BY RICK SCHULTE
When the opportunity opened for Lonnie Pugh to return to the track and field program at Michigan State University, he couldn’t help but jump at the chance.
The one-time athletic standout at Grosse Ile High School just completed his first full year as an assistant coach with the Spartans, aiding in the throwing events. Now, he gets to help the Spartans in a new capacity after excelling as a three-time NCAA throwing champion (twice in the discus and once in the weight throw).
Being a great athlete doesn’t automatically translate into being a great coach. However, Pugh has always been wired to reach higher.
“It is exciting to have Lonnie back in the program.” Michigan State Coach Walt Drenth said. “He has gone out and honed his skills as a coach in a variety of different aspects of higher education. He has a great presence, and he is someone that the student-athletes will be excited to work with and excel under.”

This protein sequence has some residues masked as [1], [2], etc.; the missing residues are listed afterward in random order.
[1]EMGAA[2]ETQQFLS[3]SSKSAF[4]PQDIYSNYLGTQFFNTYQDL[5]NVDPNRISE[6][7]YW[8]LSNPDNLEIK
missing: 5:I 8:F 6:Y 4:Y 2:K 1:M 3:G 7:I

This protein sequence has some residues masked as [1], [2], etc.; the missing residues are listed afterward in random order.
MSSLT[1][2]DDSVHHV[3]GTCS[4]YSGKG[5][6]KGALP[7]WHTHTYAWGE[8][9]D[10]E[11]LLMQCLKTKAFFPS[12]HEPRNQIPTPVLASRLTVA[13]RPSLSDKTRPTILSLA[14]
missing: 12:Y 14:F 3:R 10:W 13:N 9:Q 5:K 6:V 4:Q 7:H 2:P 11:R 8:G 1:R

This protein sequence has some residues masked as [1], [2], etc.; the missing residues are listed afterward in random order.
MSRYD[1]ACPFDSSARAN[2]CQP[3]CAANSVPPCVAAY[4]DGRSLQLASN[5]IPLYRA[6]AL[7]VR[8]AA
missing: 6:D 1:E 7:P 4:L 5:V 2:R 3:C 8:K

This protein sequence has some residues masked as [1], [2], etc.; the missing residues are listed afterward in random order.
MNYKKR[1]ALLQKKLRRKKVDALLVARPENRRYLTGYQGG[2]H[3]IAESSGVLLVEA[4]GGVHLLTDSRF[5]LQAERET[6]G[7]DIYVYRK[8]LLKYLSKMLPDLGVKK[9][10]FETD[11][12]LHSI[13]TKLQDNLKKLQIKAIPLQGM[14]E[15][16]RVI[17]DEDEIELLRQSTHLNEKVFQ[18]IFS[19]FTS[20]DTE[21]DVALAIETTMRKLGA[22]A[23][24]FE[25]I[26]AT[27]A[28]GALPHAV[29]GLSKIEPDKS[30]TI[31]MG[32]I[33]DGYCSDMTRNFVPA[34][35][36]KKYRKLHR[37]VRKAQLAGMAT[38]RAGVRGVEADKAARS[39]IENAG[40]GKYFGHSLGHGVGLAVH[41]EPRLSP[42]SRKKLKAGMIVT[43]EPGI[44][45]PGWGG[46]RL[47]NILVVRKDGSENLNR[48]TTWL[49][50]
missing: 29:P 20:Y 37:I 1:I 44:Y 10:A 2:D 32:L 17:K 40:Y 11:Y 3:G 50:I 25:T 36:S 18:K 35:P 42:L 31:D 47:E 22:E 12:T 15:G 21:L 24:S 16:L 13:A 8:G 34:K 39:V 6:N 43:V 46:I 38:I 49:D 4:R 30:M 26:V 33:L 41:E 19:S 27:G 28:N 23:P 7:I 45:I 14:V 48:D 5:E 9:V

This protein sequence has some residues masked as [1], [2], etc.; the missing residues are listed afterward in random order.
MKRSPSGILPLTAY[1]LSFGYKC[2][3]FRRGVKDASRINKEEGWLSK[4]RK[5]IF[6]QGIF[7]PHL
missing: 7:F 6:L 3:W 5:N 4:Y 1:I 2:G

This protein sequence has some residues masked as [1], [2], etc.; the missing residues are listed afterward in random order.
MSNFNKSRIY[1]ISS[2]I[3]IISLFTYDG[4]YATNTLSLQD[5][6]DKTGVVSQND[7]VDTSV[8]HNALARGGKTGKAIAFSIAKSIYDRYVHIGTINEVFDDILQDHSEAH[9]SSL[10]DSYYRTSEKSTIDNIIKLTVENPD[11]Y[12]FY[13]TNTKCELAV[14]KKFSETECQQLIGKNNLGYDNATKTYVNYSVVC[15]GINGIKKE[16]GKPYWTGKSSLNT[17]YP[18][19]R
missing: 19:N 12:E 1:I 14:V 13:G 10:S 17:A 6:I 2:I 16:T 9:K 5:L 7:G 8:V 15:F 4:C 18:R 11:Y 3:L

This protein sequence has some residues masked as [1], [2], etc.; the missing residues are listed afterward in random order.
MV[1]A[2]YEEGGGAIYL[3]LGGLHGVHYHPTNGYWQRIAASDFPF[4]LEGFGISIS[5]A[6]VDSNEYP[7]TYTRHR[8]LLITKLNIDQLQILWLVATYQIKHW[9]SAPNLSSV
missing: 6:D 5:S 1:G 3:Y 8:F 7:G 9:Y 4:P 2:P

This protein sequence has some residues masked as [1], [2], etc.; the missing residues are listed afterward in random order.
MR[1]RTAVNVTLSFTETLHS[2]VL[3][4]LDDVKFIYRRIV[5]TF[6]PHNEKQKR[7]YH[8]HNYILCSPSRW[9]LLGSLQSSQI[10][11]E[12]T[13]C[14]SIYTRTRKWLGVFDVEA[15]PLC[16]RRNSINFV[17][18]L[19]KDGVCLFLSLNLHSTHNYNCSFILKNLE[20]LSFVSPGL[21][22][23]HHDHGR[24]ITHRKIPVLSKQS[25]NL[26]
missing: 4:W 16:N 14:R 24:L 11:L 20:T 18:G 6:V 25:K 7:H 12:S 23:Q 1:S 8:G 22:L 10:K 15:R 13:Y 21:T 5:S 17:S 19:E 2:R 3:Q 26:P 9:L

During his first stint in East Lansing, Pugh was a four-year letter winner and a three-time team captain, graduating in 2013. He earned all-America honors in the 2010-11 season and took second team honors the following year.
But go beyond the numbers and you get a sense of why Pugh — who also earned a Big 10 sportsmanship award his senior year — has the skills to be a leader. Pugh was a member of the Student Athletic Advisory Committee, and was track liaison for the Student Athlete Multicultural Advisory Committee. He also earned the Spartans’ coaches award in 2012 and the Big Ten’s Sportsmanship Award for 2012-13.
Following graduation, he moved on to Siena Heights University, then Adrian College, where he served as an assistant track coach. His emphasis was in throwing events, but he also assisted with recruiting and practice planning. At Adrian, Pugh also served as an academic support specialist (helping start a new tutoring program).
“I am elated to come back to Michigan State,” Pugh said. “It is great to see where the program was when I was first came to MSU as a freshman … and where they are now. It is astonishing to see, and it makes me very happy to come back and be a part of this phenomenal program.”
“It’s awesome when you get the chance to bring someone back to the program that has been a part of what we have tried to build here at State.” Drenth said.